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4G Tariffs: Russia and the World

January 2013

Analytical Report (full version)

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Analytical Report (full version)

4G Tariffs: Russia and the World
4G Tariffs: Russia and the World
January 2013

4G Tariffs: Russia and the World

January 2013

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LTE technology is the mainstream of the global telecommunications industry. As of early 2013 145 operators in 66 countries have launched commercial LTE networks¹ (¹ Source: GSA), and the subscriber base increased by 7-times - from 13.2 million to 92.3 million in 2012² (² Source: IHS). Tariffication of mobile broadband Internet access is one of the most important topics in the telecommunication industry. Tariffs determine consumer demand and key economic indicators of LTE-projects - from ARPU to terms of payback. The company J'son & Partners Consulting presents the study of 4G tariffs in domestic and international markets, conducted in January 2013.

 

The main objective of this study is the analysis of the tariff policy of the largest LTE network operators, the basic principles of tariffication, cost of subscriber equipment, trends and prospects of operator’s tariff policy, as well as coverage and LTE subscriber base. Geography of the research includes Russia and developed countries such as the U.S., Japan, South Korea, Germany, Britain, France and Sweden.

 

The study examined nine foreign operators, - Verizon Wireless, AT&T (USA), SK Telecom (South Korea), NTT DoCoMo (Japan), T-Mobile, Vodafone (Germany), Everything Everywhere (UK), SFR (France) and TeliaSonera (Sweden ) and 3 Russian LTE operators, - Yota, MegaFon and MTS.

 

There are three basic principles of tariffication of data services based on LTE:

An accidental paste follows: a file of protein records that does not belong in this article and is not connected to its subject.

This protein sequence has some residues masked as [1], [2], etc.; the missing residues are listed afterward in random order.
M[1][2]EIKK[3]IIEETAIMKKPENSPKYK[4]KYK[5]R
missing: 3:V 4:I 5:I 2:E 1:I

no restrictions on the speed of data transmission, limited amount of traffic;
       unlimited traffic, limiting of the speed of data transmission;
       limited amount of traffic and speed of data transmission.

 

Making up the tariff offers, operators use the following key parameters:

 

       access rate in Mbit per second on the receipt and / or data transmission;
       amount of prepaid data traffic in Gb (Mb);
       amount of prepaid voice traffic in minutes (in mixed tariffs – of voice and data services);
       the cost of end equipment for the subscriber;
       minimum contract length in months.

 

At the initial stage of LTE development the operators had the opportunity to experiment in tariffs but to date, there is a well-developed tariff policy aimed mainly at reasonable limitation of mobile Internet traffic consumption. When comparing tariffs in Europe, U.S., Asia-Pacific, it was found that most of LTE tariffication models are similar to the existing tariff plans. However, there are some differences, for example, Vodafone Germany offers tiered tariffs, which are dependent on the speed of data transmission, and the Russian Yota prefers completely unlimited tariffs.

 

The model, commonly used by European operators, presupposes the tariff offers, independent of the used technology. Usually, the only maximum speed is advertised – 7.2 Mb/sec, 14.4 Mb/sec (HSPA), 42,2 Mbit /sec (HSPA +), and 100 Mbit /sec (LTE). Only a few known operators in their marketing offers provide more realistic speed rates than the theoretically achievable peak.

 

The world's largest LTE operator is Verizon Wireless, which in January 2013 covered with LTE networks over 470 cities in the U.S. with the total number of inhabitants of 273,500,000 people, or about 89% of the population (Figure 1). The number of registered devices in LTE-networks in late 2012 reached 21.6 million or 23.3% of contract subscribers.

 

 

The second place is taken by the South Korean operator SK Telecom with a subscriber base of over 7 million in 2012. LTE-network of the company covers the area with almost 99% of the population. In August 2012 the operator was first in the world to launch the service HD Voice on LTE networks. HD Voice technology significantly improves the audio quality, almost eliminates delays, and reduces the load on the network, freeing up resources for other services. The main limiting factor in the growth of popularity of the service is the limited range of available devices that support the technology.